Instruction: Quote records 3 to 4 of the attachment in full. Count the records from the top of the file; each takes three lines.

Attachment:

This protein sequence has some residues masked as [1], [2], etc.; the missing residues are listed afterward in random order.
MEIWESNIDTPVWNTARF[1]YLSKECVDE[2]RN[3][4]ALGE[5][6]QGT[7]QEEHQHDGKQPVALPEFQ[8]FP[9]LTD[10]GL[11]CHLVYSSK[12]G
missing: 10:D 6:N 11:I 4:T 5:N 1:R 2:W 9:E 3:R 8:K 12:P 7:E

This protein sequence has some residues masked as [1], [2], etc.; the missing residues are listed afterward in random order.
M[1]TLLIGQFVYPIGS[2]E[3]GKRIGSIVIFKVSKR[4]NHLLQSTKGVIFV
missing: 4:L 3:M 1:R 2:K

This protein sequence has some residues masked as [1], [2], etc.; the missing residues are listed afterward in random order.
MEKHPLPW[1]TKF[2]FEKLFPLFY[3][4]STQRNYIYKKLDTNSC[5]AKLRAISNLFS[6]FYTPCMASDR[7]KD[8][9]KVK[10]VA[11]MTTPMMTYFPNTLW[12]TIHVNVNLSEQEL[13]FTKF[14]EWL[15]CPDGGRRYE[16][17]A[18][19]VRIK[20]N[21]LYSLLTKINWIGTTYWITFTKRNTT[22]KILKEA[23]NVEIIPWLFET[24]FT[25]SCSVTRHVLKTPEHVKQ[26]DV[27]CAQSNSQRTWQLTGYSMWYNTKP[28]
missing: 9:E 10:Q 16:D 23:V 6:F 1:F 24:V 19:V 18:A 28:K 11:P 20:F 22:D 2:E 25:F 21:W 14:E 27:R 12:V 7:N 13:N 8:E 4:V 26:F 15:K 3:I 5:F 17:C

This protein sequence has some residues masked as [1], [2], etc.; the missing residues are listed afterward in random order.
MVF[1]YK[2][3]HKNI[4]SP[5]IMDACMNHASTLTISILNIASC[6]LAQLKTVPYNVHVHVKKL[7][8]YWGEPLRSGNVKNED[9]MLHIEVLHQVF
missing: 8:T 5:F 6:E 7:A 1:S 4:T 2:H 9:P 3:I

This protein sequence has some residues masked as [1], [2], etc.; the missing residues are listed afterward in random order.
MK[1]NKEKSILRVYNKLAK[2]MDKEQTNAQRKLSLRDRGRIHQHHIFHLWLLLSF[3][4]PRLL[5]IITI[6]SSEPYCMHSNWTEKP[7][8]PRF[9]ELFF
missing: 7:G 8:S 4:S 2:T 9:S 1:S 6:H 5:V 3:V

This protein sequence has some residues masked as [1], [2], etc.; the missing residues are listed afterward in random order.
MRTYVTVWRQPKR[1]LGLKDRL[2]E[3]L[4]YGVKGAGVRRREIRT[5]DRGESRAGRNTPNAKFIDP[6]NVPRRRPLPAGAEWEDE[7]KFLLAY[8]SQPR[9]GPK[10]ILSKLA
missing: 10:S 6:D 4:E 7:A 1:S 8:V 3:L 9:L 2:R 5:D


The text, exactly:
This protein sequence has some residues masked as [1], [2], etc.; the missing residues are listed afterward in random order.
MEKHPLPW[1]TKF[2]FEKLFPLFY[3][4]STQRNYIYKKLDTNSC[5]AKLRAISNLFS[6]FYTPCMASDR[7]KD[8][9]KVK[10]VA[11]MTTPMMTYFPNTLW[12]TIHVNVNLSEQEL[13]FTKF[14]EWL[15]CPDGGRRYE[16][17]A[18][19]VRIK[20]N[21]LYSLLTKINWIGTTYWITFTKRNTT[22]KILKEA[23]NVEIIPWLFET[24]FT[25]SCSVTRHVLKTPEHVKQ[26]DV[27]CAQSNSQRTWQLTGYSMWYNTKP[28]
missing: 9:E 10:Q 16:D 23:V 6:F 1:F 24:V 19:V 18:A 28:K 11:P 20:F 22:D 2:E 25:F 21:W 14:E 27:R 12:V 7:N 13:N 8:E 4:V 26:F 15:K 3:I 5:F 17:C

This protein sequence has some residues masked as [1], [2], etc.; the missing residues are listed afterward in random order.
MVF[1]YK[2][3]HKNI[4]SP[5]IMDACMNHASTLTISILNIASC[6]LAQLKTVPYNVHVHVKKL[7][8]YWGEPLRSGNVKNED[9]MLHIEVLHQVF
missing: 8:T 5:F 6:E 7:A 1:S 4:T 2:H 9:P 3:I